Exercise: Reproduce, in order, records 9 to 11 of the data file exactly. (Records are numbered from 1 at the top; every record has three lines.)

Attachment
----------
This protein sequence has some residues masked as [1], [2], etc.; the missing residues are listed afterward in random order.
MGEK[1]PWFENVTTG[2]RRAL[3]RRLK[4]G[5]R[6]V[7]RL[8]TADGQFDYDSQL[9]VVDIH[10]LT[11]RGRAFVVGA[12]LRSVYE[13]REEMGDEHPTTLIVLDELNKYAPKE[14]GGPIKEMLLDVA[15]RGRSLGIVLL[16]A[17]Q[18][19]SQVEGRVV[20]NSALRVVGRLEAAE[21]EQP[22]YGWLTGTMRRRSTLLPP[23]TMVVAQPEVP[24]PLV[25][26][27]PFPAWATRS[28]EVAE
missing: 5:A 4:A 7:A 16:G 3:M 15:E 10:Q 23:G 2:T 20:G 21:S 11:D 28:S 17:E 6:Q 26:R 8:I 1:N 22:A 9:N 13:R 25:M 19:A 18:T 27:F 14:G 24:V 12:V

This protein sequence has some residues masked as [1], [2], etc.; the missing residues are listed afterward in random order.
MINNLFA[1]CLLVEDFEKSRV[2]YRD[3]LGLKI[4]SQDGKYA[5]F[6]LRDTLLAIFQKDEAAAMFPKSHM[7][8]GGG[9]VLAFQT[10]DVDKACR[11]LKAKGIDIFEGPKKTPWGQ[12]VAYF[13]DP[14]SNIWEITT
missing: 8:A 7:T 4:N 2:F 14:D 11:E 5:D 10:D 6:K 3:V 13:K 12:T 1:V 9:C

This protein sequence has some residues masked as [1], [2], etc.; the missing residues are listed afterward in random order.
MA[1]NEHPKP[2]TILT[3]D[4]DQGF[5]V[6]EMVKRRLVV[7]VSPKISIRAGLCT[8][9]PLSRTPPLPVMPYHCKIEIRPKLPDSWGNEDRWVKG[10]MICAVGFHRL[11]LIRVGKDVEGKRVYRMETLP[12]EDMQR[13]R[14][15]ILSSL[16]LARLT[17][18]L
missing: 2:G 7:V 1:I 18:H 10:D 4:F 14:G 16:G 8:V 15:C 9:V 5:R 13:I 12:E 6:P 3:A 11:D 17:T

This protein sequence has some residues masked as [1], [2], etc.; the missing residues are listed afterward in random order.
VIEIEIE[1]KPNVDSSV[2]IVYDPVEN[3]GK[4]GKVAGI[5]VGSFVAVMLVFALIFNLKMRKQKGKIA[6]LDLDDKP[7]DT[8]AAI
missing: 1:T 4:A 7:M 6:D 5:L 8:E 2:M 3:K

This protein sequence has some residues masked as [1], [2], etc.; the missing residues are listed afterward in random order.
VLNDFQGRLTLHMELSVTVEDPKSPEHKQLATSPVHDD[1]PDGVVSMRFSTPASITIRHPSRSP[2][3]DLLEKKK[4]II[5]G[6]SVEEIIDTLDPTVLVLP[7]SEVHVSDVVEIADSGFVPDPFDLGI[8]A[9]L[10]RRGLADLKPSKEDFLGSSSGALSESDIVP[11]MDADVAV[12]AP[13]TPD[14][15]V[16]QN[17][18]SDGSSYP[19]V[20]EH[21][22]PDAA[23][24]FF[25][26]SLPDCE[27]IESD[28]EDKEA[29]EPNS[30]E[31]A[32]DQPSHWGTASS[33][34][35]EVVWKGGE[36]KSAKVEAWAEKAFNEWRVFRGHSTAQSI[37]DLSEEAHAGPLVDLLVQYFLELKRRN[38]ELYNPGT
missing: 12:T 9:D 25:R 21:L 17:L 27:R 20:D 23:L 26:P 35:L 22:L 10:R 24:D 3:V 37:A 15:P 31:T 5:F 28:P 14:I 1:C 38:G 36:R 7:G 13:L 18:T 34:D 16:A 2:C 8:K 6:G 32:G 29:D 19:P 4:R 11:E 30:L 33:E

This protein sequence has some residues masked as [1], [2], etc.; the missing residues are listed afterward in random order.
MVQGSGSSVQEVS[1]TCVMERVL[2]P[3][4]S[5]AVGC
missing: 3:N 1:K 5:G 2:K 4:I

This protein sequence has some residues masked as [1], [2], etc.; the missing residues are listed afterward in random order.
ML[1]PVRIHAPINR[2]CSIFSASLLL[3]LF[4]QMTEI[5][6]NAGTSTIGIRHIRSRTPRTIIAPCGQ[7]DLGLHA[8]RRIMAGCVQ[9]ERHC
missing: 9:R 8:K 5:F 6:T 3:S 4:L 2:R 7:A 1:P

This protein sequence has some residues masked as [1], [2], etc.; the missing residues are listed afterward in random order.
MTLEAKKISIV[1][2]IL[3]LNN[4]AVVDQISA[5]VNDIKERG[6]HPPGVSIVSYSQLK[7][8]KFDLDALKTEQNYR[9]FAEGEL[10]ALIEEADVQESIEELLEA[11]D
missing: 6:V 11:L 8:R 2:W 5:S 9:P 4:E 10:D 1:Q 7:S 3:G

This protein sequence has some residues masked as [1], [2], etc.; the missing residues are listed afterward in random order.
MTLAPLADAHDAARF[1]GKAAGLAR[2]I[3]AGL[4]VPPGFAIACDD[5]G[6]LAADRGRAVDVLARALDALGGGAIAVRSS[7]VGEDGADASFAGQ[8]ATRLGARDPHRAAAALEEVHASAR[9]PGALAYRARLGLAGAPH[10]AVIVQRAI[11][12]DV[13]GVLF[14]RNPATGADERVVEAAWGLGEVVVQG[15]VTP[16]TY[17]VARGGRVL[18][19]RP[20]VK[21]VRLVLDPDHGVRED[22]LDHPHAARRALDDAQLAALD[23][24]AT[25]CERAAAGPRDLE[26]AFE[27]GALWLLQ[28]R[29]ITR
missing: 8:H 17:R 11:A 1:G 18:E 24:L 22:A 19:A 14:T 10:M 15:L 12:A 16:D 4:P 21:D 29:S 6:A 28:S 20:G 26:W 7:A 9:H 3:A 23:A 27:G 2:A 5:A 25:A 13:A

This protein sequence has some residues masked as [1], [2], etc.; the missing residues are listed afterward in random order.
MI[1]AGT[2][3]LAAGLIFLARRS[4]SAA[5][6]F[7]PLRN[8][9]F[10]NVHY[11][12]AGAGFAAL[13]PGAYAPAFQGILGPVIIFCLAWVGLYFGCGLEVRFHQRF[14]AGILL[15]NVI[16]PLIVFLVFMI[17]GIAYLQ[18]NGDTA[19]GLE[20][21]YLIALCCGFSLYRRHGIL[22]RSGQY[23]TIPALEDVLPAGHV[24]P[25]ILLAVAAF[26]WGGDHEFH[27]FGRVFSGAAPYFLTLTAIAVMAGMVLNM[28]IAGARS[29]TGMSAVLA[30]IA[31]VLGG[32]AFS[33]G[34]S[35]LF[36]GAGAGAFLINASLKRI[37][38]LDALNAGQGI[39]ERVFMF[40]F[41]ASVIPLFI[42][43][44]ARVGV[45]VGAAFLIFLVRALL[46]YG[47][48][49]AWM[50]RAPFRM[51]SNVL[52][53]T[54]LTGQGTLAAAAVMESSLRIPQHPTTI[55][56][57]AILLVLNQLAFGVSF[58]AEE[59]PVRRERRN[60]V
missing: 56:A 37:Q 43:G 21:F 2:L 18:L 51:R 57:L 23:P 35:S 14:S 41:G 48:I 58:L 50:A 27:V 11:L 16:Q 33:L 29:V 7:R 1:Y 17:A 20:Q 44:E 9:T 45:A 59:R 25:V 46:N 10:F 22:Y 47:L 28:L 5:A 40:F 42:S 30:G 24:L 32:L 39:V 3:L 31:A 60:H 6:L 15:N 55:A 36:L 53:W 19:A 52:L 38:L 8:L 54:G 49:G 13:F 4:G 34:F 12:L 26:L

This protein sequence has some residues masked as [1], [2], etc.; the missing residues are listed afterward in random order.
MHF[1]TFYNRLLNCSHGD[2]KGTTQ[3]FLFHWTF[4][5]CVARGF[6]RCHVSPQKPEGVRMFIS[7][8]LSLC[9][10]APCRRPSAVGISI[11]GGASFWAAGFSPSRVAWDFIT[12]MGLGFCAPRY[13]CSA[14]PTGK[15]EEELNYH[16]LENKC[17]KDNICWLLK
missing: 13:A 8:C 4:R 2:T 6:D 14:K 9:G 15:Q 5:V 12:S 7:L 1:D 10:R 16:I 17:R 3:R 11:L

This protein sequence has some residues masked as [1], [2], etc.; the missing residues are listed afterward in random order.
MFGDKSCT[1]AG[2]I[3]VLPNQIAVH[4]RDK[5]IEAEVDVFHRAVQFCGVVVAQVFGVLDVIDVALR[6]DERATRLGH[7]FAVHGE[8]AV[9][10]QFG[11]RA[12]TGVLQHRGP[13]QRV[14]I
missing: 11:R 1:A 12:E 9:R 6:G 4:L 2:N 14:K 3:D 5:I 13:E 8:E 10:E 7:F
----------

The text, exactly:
This protein sequence has some residues masked as [1], [2], etc.; the missing residues are listed afterward in random order.
MTLAPLADAHDAARF[1]GKAAGLAR[2]I[3]AGL[4]VPPGFAIACDD[5]G[6]LAADRGRAVDVLARALDALGGGAIAVRSS[7]VGEDGADASFAGQ[8]ATRLGARDPHRAAAALEEVHASAR[9]PGALAYRARLGLAGAPH[10]AVIVQRAI[11][12]DV[13]GVLF[14]RNPATGADERVVEAAWGLGEVVVQG[15]VTP[16]TY[17]VARGGRVL[18][19]RP[20]VK[21]VRLVLDPDHGVRED[22]LDHPHAARRALDDAQLAALD[23][24]AT[25]CERAAAGPRDLE[26]AFE[27]GALWLLQ[28]R[29]ITR
missing: 8:H 17:R 11:A 1:G 18:E 24:L 22:A 19:A 14:T 10:M 15:L 12:A 16:D 4:P 21:D 29:S 6:A 28:S 20:G 26:W 7:A 9:H 3:A 23:A 27:G 2:A 5:A 25:A 13:A

This protein sequence has some residues masked as [1], [2], etc.; the missing residues are listed afterward in random order.
MI[1]AGT[2][3]LAAGLIFLARRS[4]SAA[5][6]F[7]PLRN[8][9]F[10]NVHY[11][12]AGAGFAAL[13]PGAYAPAFQGILGPVIIFCLAWVGLYFGCGLEVRFHQRF[14]AGILL[15]NVI[16]PLIVFLVFMI[17]GIAYLQ[18]NGDTA[19]GLE[20][21]YLIALCCGFSLYRRHGIL[22]RSGQY[23]TIPALEDVLPAGHV[24]P[25]ILLAVAAF[26]WGGDHEFH[27]FGRVFSGAAPYFLTLTAIAVMAGMVLNM[28]IAGARS[29]TGMSAVLA[30]IA[31]VLGG[32]AFS[33]G[34]S[35]LF[36]GAGAGAFLINASLKRI[37][38]LDALNAGQGI[39]ERVFMF[40]F[41]ASVIPLFI[42][43][44]ARVGV[45]VGAAFLIFLVRALL[46]YG[47][48][49]AWM[50]RAPFRM[51]SNVL[52][53]T[54]LTGQGTLAAAAVMESSLRIPQHPTTI[55][56][57]AILLVLNQLAFGVSF[58]AEE[59]PVRRERRN[60]V
missing: 56:A 37:Q 43:G 21:F 2:L 18:L 51:R 57:L 23:P 35:S 14:S 41:G 48:I 58:L 50:A 27:V 11:L 16:Q 33:L 29:V 7:R 1:Y 17:A 20:Q 44:E 9:T 45:A 59:R 25:V 46:N 10:F 22:Y 47:L 28:L 5:A 40:F 42:S 30:G 24:L 32:L 39:V 3:L 31:A 60:H 6:L 15:N 55:A 36:L 53:W 19:A 52:L 38:L 8:L 54:G 49:G 13:F 4:G 34:F 12:L 26:L

This protein sequence has some residues masked as [1], [2], etc.; the missing residues are listed afterward in random order.
MHF[1]TFYNRLLNCSHGD[2]KGTTQ[3]FLFHWTF[4][5]CVARGF[6]RCHVSPQKPEGVRMFIS[7][8]LSLC[9][10]APCRRPSAVGISI[11]GGASFWAAGFSPSRVAWDFIT[12]MGLGFCAPRY[13]CSA[14]PTGK[15]EEELNYH[16]LENKC[17]KDNICWLLK
missing: 13:A 8:C 4:R 2:T 6:D 14:K 9:G 15:Q 5:V 12:S 7:L 1:D 10:R 16:I 17:R 3:R 11:L